It's easy to create drama on the internet, to make more of something than it really is. On Friday, August 3rd, I was in a car crash. I've called it an accident on occasion since, when discussing it with family and friends, but it did not feel like an accident. When a stranger so violently and deliberately steers a car through a red light, accident feels somehow an inappropriate word.
The moment itself was exactly like the movies—the noise, the telescoping of time, a car sailing through the air. The most incredible part for me, though, was not the drama of what happened but what didn't happen. I did not die. In fact, all three of us drivers involved opened our car doors, stepped outside, and made our way to the sidewalk where we were engulfed by a growing crowd.
The fact that I am, relatively speaking, okay—hurting, achy, bruised, swollen—but okay (that is, alive), still slightly surprises me almost a week later. I don't put it that way for the sense of drama, but because going into it I was sure I wouldn't be. As soon as it dawned on me that this woman was going to drive at full speed straight through her red light and into me, I braced for something I knew would happen. The impact came sure enough. But afterwards, looking up at that green light through my windshield, I had to double check to make sure it wasn't a symbolic green light.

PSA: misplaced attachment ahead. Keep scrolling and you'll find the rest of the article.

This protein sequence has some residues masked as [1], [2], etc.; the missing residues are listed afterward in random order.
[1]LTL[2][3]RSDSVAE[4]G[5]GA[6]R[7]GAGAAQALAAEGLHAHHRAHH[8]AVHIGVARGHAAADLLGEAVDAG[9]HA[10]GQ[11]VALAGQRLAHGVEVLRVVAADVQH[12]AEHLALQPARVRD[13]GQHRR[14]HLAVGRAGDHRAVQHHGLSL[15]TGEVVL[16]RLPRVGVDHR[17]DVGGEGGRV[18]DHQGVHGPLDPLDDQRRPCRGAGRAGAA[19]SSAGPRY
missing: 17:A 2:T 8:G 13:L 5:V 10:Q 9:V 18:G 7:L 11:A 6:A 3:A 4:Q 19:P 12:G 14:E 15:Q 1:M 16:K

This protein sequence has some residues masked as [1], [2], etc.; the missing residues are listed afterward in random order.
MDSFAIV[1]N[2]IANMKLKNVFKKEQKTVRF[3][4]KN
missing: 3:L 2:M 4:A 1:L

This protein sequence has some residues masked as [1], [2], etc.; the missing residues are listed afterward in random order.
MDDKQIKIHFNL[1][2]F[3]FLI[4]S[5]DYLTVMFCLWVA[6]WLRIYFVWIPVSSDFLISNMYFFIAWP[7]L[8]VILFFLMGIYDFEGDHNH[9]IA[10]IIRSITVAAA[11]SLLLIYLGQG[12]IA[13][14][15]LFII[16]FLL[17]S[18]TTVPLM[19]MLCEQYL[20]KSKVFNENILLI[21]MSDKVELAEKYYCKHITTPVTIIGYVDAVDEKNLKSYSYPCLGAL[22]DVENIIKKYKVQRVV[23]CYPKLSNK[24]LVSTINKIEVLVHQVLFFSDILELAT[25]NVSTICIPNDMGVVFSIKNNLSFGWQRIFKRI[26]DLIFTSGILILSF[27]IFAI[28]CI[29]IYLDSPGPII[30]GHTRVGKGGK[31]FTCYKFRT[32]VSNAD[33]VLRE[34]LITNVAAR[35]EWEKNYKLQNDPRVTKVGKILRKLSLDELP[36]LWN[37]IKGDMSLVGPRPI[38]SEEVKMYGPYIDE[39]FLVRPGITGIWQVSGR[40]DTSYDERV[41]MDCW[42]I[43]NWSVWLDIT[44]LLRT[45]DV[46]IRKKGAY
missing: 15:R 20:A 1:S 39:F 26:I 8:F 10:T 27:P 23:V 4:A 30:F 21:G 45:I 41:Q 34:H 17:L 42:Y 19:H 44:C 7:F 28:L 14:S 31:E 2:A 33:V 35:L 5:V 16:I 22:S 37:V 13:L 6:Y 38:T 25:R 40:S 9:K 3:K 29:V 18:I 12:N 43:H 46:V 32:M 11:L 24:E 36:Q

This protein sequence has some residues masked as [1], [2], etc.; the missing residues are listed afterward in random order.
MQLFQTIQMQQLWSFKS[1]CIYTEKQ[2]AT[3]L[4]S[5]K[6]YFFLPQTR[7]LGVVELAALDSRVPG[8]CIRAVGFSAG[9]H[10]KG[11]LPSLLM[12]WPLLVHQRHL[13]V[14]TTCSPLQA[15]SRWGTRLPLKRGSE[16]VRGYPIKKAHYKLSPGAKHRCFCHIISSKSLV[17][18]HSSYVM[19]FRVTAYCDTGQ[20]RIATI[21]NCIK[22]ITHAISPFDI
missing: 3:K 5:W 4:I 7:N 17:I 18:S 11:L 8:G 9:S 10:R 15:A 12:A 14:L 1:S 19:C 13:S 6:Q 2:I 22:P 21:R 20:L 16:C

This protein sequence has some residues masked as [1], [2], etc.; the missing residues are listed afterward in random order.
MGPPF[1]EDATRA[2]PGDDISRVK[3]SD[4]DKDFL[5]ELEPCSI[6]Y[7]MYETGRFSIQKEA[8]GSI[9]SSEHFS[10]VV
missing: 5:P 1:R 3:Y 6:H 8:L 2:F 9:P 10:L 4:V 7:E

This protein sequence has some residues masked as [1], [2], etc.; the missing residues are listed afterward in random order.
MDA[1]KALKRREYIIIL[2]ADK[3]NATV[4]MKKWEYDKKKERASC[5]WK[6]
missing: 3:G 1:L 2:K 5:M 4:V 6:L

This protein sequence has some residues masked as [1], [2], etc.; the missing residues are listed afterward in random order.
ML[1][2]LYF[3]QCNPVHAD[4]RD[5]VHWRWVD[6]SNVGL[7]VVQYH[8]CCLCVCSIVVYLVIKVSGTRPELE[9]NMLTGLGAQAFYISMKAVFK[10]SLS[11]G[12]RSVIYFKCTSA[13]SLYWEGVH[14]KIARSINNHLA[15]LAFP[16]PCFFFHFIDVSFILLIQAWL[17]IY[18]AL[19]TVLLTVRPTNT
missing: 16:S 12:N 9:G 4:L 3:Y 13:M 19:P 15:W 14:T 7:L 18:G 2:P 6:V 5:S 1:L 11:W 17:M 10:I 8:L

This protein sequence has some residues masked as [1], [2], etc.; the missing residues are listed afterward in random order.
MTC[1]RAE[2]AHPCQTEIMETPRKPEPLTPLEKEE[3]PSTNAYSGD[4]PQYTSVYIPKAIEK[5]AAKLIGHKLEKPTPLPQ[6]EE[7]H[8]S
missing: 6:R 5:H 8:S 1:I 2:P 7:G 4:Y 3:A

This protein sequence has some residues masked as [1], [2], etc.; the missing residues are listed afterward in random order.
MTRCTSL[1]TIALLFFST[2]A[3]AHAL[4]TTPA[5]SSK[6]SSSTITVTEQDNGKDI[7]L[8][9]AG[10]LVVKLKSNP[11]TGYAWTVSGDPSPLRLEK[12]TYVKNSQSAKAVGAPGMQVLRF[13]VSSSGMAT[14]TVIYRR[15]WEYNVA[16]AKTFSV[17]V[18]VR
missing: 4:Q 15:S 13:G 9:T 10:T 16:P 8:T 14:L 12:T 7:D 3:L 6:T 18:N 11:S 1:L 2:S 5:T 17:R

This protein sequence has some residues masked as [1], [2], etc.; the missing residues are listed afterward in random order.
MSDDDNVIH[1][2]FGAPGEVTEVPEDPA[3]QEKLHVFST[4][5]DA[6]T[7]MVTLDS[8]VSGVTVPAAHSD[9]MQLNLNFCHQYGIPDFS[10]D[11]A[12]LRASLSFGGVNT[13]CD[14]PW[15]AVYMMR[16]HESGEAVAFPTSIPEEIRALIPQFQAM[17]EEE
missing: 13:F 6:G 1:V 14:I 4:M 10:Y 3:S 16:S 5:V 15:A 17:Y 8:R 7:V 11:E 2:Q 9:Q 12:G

The point of all this is nothing more than an explanation for why you haven't heard from me all week. And for why you probably won't hear from me for a while longer yet. The crash has raised some funny questions for me. Not questions about guardian angels or reasons for things happening, but questions about how I can spend my time now that I can't sit in front of a computer for very long. According to my statistics, there are a lot more of you readers out there than I ever would have expected and it occurs to me that I don't know you very well. I'd like to. Because although writing on the internet is often an exercise in egotism, for me it is also about the craft of writing and exploring ideas.
So now that my time online is limited, I want to make the most of it. Will you tell me what you think? About it all: your experience with this site, with the ideas I write about, with what you'd really like to read about, with all of it? There are all kinds of rules and tips and suggestions for writing on the net; much of it is either bullshit or common sense and I'd like to offer a little bit more than that. I would love for you to leave your thoughts below, or even to email me directly if you prefer.
[I've also posted this entry on my other blog, Small Failures.]